Staying Compliant in the Wake of COVID-19
Tax & AccountingJuly 17, 2020

Enhanced business interest deduction rules can help companies struggling with impact of COVID-19

Wolters Kluwer Tax & Accounting looks at how businesses can take advantage of options with respect to the expanded business interest deduction.


Businesses have several options now with respect to the business interest deduction. Some special elections apply to certain types of businesses, such as partnerships, farming businesses and real estate businesses. Tax advisors can be of great assistance to these businesses in determining which elections are best in their specific circumstances.


In exchange for lower tax rates and more rapid business expensing, the TCJA (Tax Cuts and Jobs Act) put limits on the deduction of business interest, including a 30 percent of adjusted taxable income (ATI) limit. To help assist businesses during the Coronavirus pandemic, the CARES Act increased the limit on the business interest deduction to a 50 percent of ATI limit for 2019 and 2020. The CARES Act also permits taxpayers to utilize their 2019 ATI rather than 2020 ATI in determining the limit for 2020. The IRS has issued guidance to assist taxpayers in taking advantage of these changes, including several elections available to certain businesses.

  • A taxpayer may elect out of the new 50 percent of ATI (adjusted taxable income) limit and instead apply the 30 percent limit
  • A taxpayer may elect to use the ATI for the last tax year beginning in 2019 as the ATI for any tax year beginning in 2020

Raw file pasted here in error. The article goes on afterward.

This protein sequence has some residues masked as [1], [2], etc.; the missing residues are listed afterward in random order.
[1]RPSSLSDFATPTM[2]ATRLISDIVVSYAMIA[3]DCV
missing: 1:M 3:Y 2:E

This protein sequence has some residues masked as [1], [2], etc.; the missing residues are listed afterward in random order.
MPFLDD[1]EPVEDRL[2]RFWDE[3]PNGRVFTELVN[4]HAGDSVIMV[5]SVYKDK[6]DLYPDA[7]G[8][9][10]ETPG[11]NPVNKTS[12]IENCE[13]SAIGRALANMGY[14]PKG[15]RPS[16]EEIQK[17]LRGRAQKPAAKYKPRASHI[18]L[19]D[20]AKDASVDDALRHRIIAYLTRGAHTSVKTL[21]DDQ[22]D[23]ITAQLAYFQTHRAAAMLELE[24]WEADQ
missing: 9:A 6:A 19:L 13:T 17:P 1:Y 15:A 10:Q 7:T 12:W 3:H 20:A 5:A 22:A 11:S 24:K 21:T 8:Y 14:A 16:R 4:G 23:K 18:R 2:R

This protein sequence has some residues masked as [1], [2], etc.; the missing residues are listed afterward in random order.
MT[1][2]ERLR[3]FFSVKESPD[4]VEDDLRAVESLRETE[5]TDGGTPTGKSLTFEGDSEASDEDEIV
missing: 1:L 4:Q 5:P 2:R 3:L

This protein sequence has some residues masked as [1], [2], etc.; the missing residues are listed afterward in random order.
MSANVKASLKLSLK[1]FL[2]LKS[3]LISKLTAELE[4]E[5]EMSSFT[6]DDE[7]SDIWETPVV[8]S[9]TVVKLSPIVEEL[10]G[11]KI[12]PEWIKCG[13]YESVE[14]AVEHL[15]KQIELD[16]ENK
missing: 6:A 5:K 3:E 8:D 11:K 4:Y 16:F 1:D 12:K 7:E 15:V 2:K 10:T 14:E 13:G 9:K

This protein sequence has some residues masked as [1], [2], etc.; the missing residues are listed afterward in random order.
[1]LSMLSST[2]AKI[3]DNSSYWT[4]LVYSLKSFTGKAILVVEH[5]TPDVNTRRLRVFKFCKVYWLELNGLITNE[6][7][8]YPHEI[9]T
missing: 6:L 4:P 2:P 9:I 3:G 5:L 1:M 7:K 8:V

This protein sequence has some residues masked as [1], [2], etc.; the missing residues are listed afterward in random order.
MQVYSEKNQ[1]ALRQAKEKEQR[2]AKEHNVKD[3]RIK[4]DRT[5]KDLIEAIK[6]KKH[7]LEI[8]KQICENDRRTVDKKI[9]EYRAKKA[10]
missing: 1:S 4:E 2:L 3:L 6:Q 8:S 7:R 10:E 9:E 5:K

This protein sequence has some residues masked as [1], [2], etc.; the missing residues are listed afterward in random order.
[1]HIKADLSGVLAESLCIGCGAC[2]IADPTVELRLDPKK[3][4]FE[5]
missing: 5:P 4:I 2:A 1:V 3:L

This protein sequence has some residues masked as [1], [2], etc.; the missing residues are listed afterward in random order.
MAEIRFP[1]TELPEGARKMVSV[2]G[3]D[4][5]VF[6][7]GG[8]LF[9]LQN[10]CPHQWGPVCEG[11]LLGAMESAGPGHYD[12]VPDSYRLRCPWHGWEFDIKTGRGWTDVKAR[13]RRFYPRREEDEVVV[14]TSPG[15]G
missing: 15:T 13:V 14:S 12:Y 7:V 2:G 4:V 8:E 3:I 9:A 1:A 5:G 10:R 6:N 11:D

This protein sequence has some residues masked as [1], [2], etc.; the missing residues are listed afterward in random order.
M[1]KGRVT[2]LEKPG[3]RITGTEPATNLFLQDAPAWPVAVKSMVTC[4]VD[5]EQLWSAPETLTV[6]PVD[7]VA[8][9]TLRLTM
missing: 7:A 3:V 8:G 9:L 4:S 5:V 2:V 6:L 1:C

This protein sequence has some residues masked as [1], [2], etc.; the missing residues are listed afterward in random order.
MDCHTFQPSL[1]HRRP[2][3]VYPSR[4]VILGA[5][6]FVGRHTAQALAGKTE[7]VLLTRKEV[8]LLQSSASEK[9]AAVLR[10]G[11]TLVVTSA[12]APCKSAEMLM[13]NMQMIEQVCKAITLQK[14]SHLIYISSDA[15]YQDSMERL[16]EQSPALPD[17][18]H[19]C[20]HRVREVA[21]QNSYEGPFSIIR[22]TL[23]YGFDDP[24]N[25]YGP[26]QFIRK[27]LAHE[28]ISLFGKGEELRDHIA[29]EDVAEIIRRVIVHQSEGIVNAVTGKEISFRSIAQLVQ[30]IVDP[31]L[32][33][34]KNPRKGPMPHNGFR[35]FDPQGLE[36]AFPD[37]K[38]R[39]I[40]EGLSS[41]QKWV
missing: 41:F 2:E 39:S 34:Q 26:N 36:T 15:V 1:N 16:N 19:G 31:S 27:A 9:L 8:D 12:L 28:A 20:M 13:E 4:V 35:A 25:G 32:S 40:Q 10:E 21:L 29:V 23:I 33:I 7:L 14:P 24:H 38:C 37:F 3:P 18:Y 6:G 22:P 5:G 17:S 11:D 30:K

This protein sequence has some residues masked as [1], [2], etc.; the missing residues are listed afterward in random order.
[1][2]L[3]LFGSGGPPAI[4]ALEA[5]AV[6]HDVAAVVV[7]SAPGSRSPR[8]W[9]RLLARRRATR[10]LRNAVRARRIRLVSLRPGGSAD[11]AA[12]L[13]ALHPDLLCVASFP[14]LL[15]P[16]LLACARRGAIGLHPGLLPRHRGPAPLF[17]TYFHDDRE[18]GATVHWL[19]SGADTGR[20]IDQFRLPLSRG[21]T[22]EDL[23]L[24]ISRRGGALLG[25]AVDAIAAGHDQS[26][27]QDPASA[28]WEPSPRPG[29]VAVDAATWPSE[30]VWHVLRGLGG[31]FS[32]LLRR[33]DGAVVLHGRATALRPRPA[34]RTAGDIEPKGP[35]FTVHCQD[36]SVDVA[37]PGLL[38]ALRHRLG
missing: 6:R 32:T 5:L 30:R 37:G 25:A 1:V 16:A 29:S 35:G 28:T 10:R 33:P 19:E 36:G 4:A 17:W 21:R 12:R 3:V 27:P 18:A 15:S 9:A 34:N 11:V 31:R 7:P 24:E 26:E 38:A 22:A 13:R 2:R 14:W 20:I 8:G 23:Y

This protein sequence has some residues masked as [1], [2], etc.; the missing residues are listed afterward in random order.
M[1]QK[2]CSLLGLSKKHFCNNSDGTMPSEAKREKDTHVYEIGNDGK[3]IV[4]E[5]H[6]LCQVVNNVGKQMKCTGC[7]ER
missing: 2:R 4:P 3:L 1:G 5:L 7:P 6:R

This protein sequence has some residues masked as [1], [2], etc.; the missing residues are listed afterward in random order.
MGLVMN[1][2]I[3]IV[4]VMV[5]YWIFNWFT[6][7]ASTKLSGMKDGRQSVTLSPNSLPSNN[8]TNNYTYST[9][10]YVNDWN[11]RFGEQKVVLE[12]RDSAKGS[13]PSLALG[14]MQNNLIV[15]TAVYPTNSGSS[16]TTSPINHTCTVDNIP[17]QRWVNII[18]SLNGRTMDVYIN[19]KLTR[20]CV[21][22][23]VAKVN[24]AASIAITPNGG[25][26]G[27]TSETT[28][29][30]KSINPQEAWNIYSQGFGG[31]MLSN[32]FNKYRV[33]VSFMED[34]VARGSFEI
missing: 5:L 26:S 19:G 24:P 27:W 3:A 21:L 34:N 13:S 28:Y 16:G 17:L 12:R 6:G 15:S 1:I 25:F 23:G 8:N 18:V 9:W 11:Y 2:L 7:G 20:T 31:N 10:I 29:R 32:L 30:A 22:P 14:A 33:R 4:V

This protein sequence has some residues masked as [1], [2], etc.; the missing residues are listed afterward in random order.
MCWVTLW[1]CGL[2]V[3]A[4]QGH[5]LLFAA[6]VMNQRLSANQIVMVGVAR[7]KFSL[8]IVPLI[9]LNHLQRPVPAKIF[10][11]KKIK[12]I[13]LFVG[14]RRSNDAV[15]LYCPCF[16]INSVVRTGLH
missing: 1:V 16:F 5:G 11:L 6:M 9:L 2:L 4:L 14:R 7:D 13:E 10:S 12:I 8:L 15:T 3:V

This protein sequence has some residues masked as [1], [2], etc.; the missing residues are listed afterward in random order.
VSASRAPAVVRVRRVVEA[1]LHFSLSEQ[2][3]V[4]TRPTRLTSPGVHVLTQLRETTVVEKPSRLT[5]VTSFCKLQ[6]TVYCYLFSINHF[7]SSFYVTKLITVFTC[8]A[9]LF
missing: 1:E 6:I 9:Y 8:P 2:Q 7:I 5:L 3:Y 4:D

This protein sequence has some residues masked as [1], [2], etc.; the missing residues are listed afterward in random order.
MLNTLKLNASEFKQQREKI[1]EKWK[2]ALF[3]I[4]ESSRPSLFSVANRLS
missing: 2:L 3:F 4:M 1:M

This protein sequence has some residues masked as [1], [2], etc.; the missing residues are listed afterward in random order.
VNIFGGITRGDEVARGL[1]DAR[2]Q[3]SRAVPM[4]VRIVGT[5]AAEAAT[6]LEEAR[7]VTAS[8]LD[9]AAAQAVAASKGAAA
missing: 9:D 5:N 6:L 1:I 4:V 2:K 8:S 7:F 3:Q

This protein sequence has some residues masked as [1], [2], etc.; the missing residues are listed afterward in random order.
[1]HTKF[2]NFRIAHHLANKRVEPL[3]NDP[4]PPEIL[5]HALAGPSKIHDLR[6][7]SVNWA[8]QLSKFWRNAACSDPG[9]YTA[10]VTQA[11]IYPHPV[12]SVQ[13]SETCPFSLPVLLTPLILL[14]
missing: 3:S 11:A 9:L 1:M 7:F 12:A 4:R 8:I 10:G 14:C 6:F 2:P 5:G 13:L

• Special rules apply to partnerships, permitting partners to claim the 50 percent of ATI limit only in 2020
  • Partnerships may elect out of the 50 percent of ATI limit only for 2020
  • Partnerships subject to the centralized audit rules and permitted to file amended returns for 2018 and 2019
  • Farming and real property businesses, which could elect out of the 30 percent limit under the TCJA, now have until October 21, 2021 to make that election for the 2018, 2019, or 2020 tax year, but in no event later than the applicable period of limitations on assessment for that tax year
  • Farming and real property businesses that made the election out of the 30 percent limit under TCJA can now revoke that election and make a new election
  • Depending upon the situation, elections may be made by tax return, amended tax return, amended Form 1065, or administrative adjustment request (AAR)


Tax expert Mark Luscombe, JD, LL.M, CPA, Principal Federal Tax Analyst at Wolters Kluwer Tax & Accounting, can help explain the various elections available with respect to the business interest deduction. 

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